What will directorships look like a decade from now? Mary Pat McCarthy, director at Mutual of Omaha, met with three panelists to find out. Adam Epstein, lead director of OCZ Technology Group, focused on the future of governance for smaller public companies. He suggested that small companies are “immune suppressed” larger companies. That which is only bad public relations for a large company would kill a smaller one. He continued by saying that smaller companies have to place directors on board that are capable of identifying enterprise risks.
Kimberly Casiano of the Ford Motor Company took a broader approach and listed seven issues she thinks will show up on boards’ future agendas. Her list included:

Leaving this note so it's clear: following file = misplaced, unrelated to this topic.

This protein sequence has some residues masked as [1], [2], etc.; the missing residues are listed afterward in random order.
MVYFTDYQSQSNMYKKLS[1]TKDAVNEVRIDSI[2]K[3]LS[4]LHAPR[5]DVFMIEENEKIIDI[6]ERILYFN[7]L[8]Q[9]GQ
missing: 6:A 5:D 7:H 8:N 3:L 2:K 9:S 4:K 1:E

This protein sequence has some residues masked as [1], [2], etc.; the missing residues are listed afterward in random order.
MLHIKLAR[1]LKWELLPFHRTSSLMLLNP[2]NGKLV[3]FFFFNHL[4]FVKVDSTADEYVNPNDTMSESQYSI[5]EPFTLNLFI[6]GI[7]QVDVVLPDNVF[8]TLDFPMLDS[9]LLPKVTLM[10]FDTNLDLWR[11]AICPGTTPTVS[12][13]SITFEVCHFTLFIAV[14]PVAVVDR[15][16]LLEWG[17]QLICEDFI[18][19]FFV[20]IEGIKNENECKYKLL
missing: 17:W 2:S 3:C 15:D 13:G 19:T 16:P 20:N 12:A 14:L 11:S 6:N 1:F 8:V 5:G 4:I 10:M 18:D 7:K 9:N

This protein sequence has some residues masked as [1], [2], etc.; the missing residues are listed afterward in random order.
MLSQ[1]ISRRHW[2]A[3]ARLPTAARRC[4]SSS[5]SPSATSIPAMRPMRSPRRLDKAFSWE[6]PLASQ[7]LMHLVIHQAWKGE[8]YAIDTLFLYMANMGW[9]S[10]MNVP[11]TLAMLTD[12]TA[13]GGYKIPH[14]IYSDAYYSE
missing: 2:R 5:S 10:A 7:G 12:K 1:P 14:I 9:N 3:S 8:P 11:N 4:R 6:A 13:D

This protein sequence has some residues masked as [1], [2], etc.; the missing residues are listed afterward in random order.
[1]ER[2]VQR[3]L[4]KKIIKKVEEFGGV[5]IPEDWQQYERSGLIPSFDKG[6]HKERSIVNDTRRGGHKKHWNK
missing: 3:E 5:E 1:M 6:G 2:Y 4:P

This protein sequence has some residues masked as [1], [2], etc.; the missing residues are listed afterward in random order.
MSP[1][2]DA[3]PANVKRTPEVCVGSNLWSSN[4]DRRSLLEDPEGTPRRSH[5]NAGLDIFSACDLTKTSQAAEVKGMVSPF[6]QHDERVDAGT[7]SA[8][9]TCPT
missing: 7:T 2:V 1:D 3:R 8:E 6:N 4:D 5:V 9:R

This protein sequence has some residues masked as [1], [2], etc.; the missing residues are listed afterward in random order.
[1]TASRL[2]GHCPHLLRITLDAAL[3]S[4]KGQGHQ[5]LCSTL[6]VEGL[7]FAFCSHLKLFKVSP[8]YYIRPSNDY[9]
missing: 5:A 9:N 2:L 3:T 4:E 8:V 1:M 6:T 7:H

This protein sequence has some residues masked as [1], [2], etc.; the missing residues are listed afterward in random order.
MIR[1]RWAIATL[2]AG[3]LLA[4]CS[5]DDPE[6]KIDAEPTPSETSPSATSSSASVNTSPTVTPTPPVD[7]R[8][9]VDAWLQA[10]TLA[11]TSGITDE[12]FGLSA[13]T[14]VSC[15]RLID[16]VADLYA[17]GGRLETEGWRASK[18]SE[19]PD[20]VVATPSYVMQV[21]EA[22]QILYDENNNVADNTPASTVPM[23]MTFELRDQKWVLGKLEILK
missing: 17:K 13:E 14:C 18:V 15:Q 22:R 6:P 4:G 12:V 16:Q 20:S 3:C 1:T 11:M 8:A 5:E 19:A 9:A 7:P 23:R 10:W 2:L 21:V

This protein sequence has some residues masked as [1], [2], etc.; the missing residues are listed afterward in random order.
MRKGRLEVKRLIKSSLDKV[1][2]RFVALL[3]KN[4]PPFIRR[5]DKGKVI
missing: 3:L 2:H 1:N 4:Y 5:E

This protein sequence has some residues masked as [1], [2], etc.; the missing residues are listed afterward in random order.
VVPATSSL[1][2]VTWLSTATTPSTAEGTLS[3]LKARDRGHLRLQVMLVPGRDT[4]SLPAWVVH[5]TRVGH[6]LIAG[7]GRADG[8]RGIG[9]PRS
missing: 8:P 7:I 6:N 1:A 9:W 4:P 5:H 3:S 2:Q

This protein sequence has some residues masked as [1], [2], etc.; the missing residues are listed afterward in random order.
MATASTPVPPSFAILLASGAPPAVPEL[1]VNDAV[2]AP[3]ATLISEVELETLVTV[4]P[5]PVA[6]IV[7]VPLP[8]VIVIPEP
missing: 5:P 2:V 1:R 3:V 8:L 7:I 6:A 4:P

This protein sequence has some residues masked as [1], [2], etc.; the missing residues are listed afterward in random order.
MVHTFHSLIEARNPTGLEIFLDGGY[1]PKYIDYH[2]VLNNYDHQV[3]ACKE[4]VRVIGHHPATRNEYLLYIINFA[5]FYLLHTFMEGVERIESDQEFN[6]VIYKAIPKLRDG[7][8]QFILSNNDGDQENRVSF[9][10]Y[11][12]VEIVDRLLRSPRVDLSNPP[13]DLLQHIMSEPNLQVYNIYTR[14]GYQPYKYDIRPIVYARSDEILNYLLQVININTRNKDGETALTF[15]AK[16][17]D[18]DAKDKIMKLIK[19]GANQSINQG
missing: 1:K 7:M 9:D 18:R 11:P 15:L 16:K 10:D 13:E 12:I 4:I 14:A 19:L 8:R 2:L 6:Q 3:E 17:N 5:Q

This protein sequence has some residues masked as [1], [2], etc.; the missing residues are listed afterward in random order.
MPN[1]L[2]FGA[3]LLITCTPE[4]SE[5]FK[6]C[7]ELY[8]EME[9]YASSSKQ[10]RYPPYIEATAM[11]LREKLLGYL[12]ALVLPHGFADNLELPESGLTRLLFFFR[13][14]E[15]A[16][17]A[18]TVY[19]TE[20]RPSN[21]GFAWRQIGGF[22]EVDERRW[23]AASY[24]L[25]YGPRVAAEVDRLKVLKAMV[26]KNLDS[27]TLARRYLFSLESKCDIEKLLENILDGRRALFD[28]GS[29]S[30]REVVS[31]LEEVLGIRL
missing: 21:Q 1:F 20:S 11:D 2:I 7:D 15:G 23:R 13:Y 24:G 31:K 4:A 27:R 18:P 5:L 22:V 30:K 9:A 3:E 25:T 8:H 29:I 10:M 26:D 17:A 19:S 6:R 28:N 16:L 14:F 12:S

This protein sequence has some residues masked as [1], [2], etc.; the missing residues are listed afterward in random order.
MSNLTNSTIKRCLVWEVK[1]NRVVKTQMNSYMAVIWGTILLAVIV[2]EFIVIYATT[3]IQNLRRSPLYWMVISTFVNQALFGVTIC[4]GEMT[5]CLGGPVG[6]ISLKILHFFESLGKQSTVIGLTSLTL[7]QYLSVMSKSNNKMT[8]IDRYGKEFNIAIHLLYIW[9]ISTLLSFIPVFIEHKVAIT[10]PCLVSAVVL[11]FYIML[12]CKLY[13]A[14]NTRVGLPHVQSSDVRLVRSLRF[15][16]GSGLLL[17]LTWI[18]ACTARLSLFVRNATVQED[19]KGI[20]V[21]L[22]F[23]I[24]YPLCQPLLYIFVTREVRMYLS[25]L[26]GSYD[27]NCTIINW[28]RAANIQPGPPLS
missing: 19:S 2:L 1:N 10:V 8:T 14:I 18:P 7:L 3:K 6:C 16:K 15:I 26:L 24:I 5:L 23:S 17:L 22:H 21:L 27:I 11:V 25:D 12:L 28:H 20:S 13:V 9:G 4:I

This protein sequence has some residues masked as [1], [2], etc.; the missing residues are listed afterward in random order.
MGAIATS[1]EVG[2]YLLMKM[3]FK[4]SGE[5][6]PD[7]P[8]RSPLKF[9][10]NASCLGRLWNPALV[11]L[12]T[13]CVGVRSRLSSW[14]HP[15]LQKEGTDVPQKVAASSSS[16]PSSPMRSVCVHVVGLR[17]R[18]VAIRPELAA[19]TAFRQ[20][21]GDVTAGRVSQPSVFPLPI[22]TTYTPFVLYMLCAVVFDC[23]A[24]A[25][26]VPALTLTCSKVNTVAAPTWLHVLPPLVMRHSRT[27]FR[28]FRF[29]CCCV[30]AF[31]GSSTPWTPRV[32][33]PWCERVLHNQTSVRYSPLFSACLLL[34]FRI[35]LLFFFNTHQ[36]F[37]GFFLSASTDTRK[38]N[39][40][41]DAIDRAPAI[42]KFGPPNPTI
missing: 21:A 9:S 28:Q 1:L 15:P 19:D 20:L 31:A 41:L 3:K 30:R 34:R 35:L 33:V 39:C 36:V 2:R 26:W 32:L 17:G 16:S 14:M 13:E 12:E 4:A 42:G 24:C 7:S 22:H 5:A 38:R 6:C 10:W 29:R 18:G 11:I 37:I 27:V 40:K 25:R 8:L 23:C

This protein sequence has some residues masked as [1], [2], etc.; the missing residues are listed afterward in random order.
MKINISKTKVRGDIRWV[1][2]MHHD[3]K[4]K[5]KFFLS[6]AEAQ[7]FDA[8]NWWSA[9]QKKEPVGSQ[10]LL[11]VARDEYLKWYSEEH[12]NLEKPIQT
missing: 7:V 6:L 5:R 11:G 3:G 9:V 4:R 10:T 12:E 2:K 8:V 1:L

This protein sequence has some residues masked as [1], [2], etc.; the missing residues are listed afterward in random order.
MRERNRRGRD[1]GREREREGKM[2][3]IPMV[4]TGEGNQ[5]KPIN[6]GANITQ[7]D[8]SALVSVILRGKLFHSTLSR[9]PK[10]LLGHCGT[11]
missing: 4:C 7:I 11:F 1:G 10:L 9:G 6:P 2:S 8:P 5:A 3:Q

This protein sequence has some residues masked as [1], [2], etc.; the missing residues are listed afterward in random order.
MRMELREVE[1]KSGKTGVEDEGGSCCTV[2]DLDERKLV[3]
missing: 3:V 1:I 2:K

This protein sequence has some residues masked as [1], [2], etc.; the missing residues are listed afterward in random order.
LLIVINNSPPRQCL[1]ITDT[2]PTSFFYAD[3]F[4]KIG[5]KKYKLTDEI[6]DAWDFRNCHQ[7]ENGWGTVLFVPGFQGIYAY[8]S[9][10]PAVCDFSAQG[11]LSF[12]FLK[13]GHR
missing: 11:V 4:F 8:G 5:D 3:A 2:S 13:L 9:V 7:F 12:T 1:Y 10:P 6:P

- Greater board diversity, specifically directors from outside the U.S.
- CSR issues including the environment, sustainability, clean manufacturing, etc.
- Comparability of accounting standards between the U.S.and foreign countries
- Interpretation of Dodd-Frank rules and regulations
- Emerging markets and risks
- Cyber risk oversight
- Dealing with non-American CEOs and executives
Marco Sloan, chairman for the College Retirement Equities Fund (CREF), said two things have increased over his many decades as a director. Both time commitment and board work have mounted year after year. As it now stands, the work required for a large public company is a full time job, Sloan said. Looking to the future, he predicts that directors will likely be even more involved with their companies to effectively perform their oversight responsibilities.